Why is Product/Market Fit So Freaking Hard?

Every startup founder has heard the famous mantras: Make Something People Want. A successful startup must achieve Product/Market Fit. These concepts sound so plainly logical and simple. Founders are generally not stupid people; who in their right mind would make something people didn’t want? Creating a product that doesn’t fit a market is obviously futile. Yet most startups fail, and according to our friends at CB Insights, most startups fail because they don’t achieve Product/Market Fit.

So why is Product/Market Fit so elusive?

I recently heard a great quote by famous VC Andy Rachleff that I think answers this question in one simple sentence. Andy says he asks every founder:

What do you uniquely offer, that people desperately want?

I highlighted the words “uniquely” and “desperately” because I think they hold the keys to our misunderstanding of Product/Market Fit’ complexity. Uniqueness is fairly measurable — an astute founder can do some deep market analysis, preferably based on direct personal experience, and craft a new solution that is very distinguishable from all other solutions on the market. The problem is: it’s virtually impossible to predict or handicap how desperately the target market will want to consume that future solution. Nobody can know for sure, in advance, how badly the “Want” in “Make Something People Want” will be — and it has to be a big Want. It turns out that generally, if only a small part of the market ultimately wants the product, or if the market’s Want is kinda ho-hum, the startup will fall into the Black Hole of “Meh.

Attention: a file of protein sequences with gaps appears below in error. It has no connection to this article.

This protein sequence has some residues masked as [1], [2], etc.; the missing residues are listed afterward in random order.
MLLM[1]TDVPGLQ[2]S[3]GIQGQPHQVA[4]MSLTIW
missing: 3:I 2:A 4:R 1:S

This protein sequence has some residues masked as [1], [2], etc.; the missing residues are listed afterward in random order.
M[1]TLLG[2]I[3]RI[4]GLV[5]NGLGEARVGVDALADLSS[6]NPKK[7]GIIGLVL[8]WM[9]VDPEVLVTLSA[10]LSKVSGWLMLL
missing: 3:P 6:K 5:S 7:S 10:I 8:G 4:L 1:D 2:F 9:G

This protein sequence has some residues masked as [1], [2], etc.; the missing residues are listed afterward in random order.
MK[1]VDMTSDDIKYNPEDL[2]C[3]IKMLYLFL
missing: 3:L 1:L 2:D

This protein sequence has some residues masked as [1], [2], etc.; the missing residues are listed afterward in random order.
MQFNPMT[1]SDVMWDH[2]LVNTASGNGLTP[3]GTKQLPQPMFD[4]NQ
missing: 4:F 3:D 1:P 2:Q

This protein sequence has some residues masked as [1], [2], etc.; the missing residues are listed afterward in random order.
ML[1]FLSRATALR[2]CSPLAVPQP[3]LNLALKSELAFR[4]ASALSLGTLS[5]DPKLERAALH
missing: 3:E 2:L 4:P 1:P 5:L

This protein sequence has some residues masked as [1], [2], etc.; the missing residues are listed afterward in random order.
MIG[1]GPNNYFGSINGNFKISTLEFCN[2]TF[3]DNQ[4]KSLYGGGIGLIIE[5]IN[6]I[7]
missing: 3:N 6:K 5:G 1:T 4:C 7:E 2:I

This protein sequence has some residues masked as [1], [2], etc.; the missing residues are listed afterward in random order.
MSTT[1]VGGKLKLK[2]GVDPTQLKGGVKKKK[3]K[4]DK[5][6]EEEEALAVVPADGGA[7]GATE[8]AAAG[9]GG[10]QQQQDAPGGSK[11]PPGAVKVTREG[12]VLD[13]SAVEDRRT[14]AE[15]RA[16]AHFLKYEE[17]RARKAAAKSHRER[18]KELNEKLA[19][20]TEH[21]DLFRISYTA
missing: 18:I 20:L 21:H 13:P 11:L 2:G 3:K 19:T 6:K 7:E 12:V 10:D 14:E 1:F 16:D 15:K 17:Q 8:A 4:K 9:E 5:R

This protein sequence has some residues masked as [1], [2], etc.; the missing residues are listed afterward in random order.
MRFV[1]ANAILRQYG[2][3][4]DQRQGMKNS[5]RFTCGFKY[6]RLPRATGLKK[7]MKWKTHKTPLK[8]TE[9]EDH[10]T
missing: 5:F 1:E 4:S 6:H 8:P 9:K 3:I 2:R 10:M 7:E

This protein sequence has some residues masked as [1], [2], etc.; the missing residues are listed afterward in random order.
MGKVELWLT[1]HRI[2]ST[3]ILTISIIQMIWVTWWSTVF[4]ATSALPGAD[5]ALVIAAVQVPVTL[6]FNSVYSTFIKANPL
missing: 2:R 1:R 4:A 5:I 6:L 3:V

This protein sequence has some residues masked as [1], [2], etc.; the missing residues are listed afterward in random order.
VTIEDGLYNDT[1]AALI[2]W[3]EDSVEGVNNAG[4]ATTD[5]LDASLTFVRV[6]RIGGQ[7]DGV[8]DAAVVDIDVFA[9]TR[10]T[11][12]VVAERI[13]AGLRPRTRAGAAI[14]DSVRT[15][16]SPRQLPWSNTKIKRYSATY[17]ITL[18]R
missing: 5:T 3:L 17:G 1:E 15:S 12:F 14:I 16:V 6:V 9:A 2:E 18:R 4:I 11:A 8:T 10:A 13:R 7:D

This is where most startups miss the Product/Market Fit mark on the low end. Their solution is “unique” — check — but the market’s Want is not a desperate Want, and isn’t enough to garner the requisite traction and growth.

(Desperation is hard to predict in either direction. While most startups underperform on market desperation, some amazing startups are upside surprises — reaching levels of market desperation that even the founders didn’t anticipate. See that famous interview with young Zuck, where he says he anticipates a day when thefacebook will be a robust college network, and not just for Harvard and a few other schools, or the initial Airbnb pitch deck, showing their rosy five-year revenue projections, which they vastly exceeded in their fifth year… even they didn’t realize how big it could get.)

Nobody’s a prophet, and predicting how desperate a market will be for a future product is really, really hard. For all the time and effort founders sink into making sure their paradigm-shifting product is unique, they need to spend equal effort somehow gauging how badly the market will want that product once it’s introduced. Unfortunately “Make Something People Want” isn’t enough — it’s “Make Something People Desperately Want” and that’s a much higher and more unpredictable bar.

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